The husband of an Israeli woman killed earlier this month in a terror attack in Berlin has regained consciousness to some degree from a medically induced coma, relatives said Saturday.
Family members said Rami Elyakim, 60, was breathing independently at a Berlin hospital.
“This morning they began lowering the sedatives, the respirator has been removed, and he is somewhat awake and communicating a bit, so there is improvement,” his sister Sigal Tzabari-Elyakim said.
Elyakim, 60, has not yet been told that his wife Dalia was killed in the December 19 truck-ramming attack.
Dalia was buried in the couple’s hometown of Herzliya last week. She was one of 12 people killed when an alleged Islamic State jihadist plowed into the Berlin market on December 19.
Elyakim’s sister expressed anger that the family had been denied the status of “victims of terror” by the Defense Ministry. Israeli victims who die or are injured in terror attacks either within Israel or abroad are considered “victims of hostilities” by the state, under a law drafted in 1970. Victims and their families receive special benefits from Israel’s tax authority and compensation from Israel’s social security.
However, the Elyakims are not eligible for those benefits. The Defense Ministry explained that as “the attack was not directed towards Israelis…the law does not allow the victim to be classified a victim of hostilities.”
Tzabari-Elyakim told Channel 2 News that “it is unbelievable that this law hasn’t been updated…In the past we were used to terror attacks in Israel, or that attacks abroad targeted Israelis, but that hasn’t been the case for a while now.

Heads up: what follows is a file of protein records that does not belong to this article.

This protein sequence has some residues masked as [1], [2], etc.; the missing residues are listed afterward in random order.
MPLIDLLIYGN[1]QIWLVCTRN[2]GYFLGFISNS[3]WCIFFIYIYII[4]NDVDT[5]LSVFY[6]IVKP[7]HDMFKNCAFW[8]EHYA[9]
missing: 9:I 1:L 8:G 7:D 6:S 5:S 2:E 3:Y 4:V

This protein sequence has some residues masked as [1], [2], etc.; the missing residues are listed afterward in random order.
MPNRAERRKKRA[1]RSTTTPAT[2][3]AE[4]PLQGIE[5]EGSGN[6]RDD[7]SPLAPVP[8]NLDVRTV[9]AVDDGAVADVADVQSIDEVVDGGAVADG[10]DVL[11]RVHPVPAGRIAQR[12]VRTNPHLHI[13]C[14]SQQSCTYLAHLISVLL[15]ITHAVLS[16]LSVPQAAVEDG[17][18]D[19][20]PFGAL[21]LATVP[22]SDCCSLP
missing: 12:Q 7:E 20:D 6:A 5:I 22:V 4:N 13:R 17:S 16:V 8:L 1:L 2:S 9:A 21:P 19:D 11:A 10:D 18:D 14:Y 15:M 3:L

“The prime minister and his ministers keep saying that attacks against Israel and attacks against the free world are one and the same, so how is it suddenly not the same?”
At Dalia’s funeral last Friday, family friend Moshe Egoz described the pair as a “dream couple that loved life and loved to have fun and travel.”
“It was the trip to Berlin. They posted wonderful photos and we just can’t understand where this [tragedy] came from,” said Moshe Egoz.
Herzliya Mayor Moshe Fadlon paid tribute to 60-year-old Dalia as a “smiling, happy” woman who loved to travel, the Ynet website said.
Last week, the couple’s son Or, lit a candle on a 10-meter (33-foot) menorah at Berlin’s Brandenburg Gate to mark the fourth night of Hanukkah.
The December 19 attack, Germany’s deadliest in recent years, was claimed by the Islamic State group.
The truck driven by Tunisian Anis Amri struck the popular market outside the Kaiser Wilhelm Memorial Church as tourists and locals were enjoying a traditional pre-Christmas evening out near the Berlin Zoo station.
Amri was killed in a shootout with police in Milan, Italy, on December 23.